George Washington Papers

To George Washington from Bryan Fairfax, 15 October 1769

From Bryan Fairfax

[c.15 October 1769]

Dear sir

I beg leave to trouble You with the inclosed two Letters; the one for Mr Pendleton has a little money in it including his Fee for his late advice, which I received yesterday, and which is expressed in these Words, “I think you & Colo. Washington should not pay the money for Mrs Savage’s separate use, to any person but by a power of attorney from her, especially as her changeable temper may subject you to danger in payments made upon her Letters.”1

I forgot when I was last at Mt Vernon to inform you that there has been a trespass committed on yr Land by the Bridge, and I believe by a Man who a few weeks before carried the chain along the line and therefore can’t plead ignorance. He has sawed up one of the finest trees, and if you pass it over you won’t have a timber tree left in a few years. I believe I could fix it upon him if you desire it, as I hope you will.2

I don’t know what to think of Fry—the first Tryal I had of him, he, like Sr Francis Wronghead in the house of commons, did well enough upon the main, only he said ay when he shou’d have said no:3 that is, he insisted on it for one quarter of a mile that the back scent was the right one ’till the puppies that were with him refused to join any longer: and I think he did well enough upon the main as he & four puppies killed the Fox, and was the leading dog the whole chace. The other time I have been out he never quitted the heels of the horses ’till the Fox was killed, but this seemed to proceed from his ignorance that any chace was going forward. I did not know when I accepted of your offer, that he was serviceable to any of your people in catching Racoons—would it be improper to write to Mr Stith to know whether he chooses the dog should be sent back to him, for if he does I will contrive him down to him.4

I had Capt. Posey’s Advertisement put up at the Court House on tuesday—the badness of the day on Monday prevented my getting to Leesburg till the next day.5 I am Dr Sir Yr most obedt hble Servt

Bryan Fairfax

For want of a little change I can’t close my Letter to Mr Pendleton, and therefore, as I can do some other Business in Town, for I imagine the Court will not sit, I purpose down tomorrow, and will do myself the pleasure of being at Mt Vernon on tuesday night if you sh⟨ou⟩ld not be engaged, and then I shall be glad to see the amount of the shingles We had for our Mill as Mr R—— & I are settling our accounts.6 If you will be from home or otherwise busy on accot of your Journey please to let my man know it and I can send the letter down.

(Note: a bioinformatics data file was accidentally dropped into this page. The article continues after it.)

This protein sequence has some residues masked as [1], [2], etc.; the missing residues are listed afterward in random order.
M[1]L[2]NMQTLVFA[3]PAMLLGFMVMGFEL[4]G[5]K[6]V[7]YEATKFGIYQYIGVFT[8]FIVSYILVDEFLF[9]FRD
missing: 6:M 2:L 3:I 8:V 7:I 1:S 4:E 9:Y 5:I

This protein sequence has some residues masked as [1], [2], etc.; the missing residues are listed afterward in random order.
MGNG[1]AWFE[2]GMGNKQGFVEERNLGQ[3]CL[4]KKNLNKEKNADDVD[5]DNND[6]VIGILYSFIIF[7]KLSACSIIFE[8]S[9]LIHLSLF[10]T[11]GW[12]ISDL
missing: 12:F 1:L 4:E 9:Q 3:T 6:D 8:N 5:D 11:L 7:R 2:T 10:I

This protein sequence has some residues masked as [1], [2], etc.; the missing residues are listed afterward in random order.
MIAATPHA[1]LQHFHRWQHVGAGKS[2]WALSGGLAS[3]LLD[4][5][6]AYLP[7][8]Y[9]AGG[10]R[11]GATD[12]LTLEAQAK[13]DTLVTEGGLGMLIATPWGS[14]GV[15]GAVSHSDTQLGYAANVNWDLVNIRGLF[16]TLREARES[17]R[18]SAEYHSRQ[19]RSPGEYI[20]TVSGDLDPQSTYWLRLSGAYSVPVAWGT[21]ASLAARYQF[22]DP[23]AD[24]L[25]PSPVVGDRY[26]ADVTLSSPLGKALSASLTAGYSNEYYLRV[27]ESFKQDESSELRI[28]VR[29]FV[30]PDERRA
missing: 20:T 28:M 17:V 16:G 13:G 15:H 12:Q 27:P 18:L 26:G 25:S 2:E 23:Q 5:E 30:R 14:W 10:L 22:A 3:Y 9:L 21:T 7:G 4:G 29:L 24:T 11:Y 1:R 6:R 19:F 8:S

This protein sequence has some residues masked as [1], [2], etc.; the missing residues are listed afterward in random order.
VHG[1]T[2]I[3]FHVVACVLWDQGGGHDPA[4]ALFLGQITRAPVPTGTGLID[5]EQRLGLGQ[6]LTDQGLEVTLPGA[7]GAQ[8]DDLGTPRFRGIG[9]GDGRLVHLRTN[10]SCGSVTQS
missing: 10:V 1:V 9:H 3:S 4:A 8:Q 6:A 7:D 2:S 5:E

ALS, DLC:GW. The docket, not in GW’s hand, reads: “without date.”

1The two letters have not been found. Edmund Pendleton was one of several lawyers GW used for his legal work. Bryan Fairfax wrote GW on 16 April 1770 that Margaret Savage had sent Thomas Montgomerie her power of attorney dated 6 Oct. 1769. For a summary account of the Savage affair, see Henry Lee and Daniel Payne to GW, 24 April 1767, n.1. See also GW to Margaret Savage, 28 June 1768, and notes.

2The land that Fairfax is referring to is GW’s Loudoun County land on Difficult Run, near Difficult Bridge. Fairfax’s home Towlston Grange was also on Difficult Run.

3Sir Francis Wronghead was a character in The Provok’d Husband which Sir John Van Brugh (1664–1726) left uncompleted and Colley Cibber (1671–1757) finished. Cibber brought out the play in 1728.

4Mr. Stith is probably John Stith (1725–1773) of the Chotank area of Virginia. GW had dinner with John Stith on 3 Sept. 1768 while visiting his brother Samuel Washington (Diaries description begins Donald Jackson and Dorothy Twohig, eds. The Diaries of George Washington. 6 vols. Charlottesville, Va., 1976–79. description ends , 2:92).

5Leesburg is the county seat of Loudoun County. For John Posey’s advertisement of his sale, see GW to Hector Ross, 9 Oct. 1769, n.1.

6The Loudoun County court met on the second Monday in each month; the October meeting would have been on the sixteenth. GW attended the Fairfax County court in Alexandria on 16 and 17 October. Bryan Fairfax came to Mount Vernon on 17 Oct., and he, GW, and Walter Magowan went fox hunting the next day. GW’s account with Bryan Fairfax shows a charge of £22.15 on 21 June 1769 for “26 M Cyprus Shingles @ 17/6” (Ledger A description begins Manuscript Ledger Book 1, 1750-72, in George Washington Papers, Library of Congress. description ends , 155). “Mr R——” may be Joseph Ransom, who occasionally worked at Washington’s mill.

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